Australians stand to save as much as 30% or US$290 (AU$380) a year on their electricity bills but according to a new official report, residential consumers are not taking advantage of better electricity deals through switching.
Potential electricity savings across the country
The Australian Energy Market Commission (AEMC) 2016 Retail Competition Review has revealed that Victorians can save this amount by switching from the median default tariff or “standing offer” to the cheapest discount deal. Some there could save even more, because the difference between the lowest and highest prices is AU$500 in Melbourne and the western half of the state; it is AU$600 in eastern regions.
In NSW, where there were widespread price rises of as much as 12% on July 1, it’s possible to save 20%. In South Australia — where there was a jump of as much as 15% at the start of the new financial year — it is also possible to reduce costs by 18%.
Southeast Queenslanders can cut 10% from bills. Prices there went up by as much as 4% on 1 July.
Victorians did not have a midyear price hike but their increases occur at the start of the calendar year.
Shop regularly for good energy offers
The AEMC advised consumers to “shop regularly for an energy offer that suits their needs” saying the “benefits of doing so continue to increase”.
However, News Corp Australia analysis of data from the Australian Energy Market Operator shows that nationally the number of customers who have changed providers is the same in 2016 as it was in 2015 but lower than it was in 2012 and 2013.
An AEMC survey shows the proportion of people shopping around is trending down in Victoria, New South Wales (NSW), South Australia (SA) and southeast Queensland. However, it is increasing in the ACT. Consumers in other states and the Northern Territory do not have the opportunity to switch because there is no competition in their markets.
AEMC senior director Christopher Spangaro attributed the trends to “relatively stable retail prices” and providers doing more to retain customers. He says that price increases can trigger the switching process.
The official advocate for electricity customers, Energy Consumers Australia, said another explanation was that it may be too hard to change providers.
“Even in the face of savings of some hundred of dollars, people don’t seem to be following through,” said ECA CEO Rosemary Sinclair.
Joel Gibson of One Big Switch, which began a new Big Energy Switch campaign yesterday, said: “There was a big uptick in switching when the carbon tax came in and now that it’s gone, we’ve become a bit complacent.
“This month’s price rises (in NSW, South Australia and south-east Queensland) have put power prices back where they were during the carbon tax days, so the smart thing to do now is to shop around again,” Mr Gibson said.
Expiry of deals
The AEMC issued a warning to households that hadn’t switched recently. “The benefits included in most market offers expire after one or two years, so there may be a significant number of customers who are on a market offer, but who no longer received the benefits initially attached to it,” it said, describing it as a significant concern.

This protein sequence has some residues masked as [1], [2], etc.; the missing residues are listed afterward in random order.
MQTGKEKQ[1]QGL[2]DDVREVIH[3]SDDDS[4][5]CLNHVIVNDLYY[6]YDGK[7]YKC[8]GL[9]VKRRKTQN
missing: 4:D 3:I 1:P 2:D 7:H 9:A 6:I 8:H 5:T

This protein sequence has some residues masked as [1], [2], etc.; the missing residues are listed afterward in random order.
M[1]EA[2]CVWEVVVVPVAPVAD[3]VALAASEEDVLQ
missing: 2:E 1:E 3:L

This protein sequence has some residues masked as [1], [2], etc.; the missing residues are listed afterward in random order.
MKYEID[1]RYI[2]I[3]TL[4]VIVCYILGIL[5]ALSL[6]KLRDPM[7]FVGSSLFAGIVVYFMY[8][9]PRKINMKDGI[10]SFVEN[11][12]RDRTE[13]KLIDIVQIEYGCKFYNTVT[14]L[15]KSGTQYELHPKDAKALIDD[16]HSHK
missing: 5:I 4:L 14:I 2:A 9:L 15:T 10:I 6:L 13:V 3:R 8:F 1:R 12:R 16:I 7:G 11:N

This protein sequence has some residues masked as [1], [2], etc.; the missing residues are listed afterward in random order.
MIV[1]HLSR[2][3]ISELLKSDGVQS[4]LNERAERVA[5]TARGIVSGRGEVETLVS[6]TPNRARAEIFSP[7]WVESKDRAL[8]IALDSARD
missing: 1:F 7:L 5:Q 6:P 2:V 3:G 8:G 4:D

The savings figures compare the cheapest deal with the default prices, known as “standing offers”.
About 10% of Victorian households are on standing offers; well over a quarter are in NSW, about 15% in SA and more than half of all Queensland households.
Meanwhile, thousands of Australians have joined the Big Energy Switch, which seeks the support of 40,000 households inside four weeks to help unlock group-discounted energy offers.
UK switching also sluggish
While there have been some impressive escalations in switching in the UK, not enough customers are shopping around for the best energy deals, according to the latest DECC figures. [Good customer service to blame for poor switching numbers in the UK?]
A new analysis, carried out by consumer group Which?, revealed that the proportion of customers on standard electricity tariffs has remained unchanged at about 75%, or 21 million households, since the start of 2014. The proportion on standard gas tariffs also remained broadly unchanged at about 73%, or 16 million households.
To improve switching figures, Ofgem strengthened the Confidence Code for price comparison sites, setting tighter standards on how tariffs are displayed on websites.
The UK Government has also halved switching times-instead of 5 weeks, it now takes 17 days to switch energy suppliers. Suppliers could face investigation and fines if they cannot meet these timescales..New independent suppliers are also encouraged to join the market and the government supports Ofgem reforms that force energy suppliers to provide clearer bills and educate their customers about the switching process.
Whether or not these measures will work, time will only tell but as far as we are concerned, it’s only logical that the switching process be made as easy as possible, with little or no penalty fees, and it has to be worth it because there is no point in switching for a few pennies.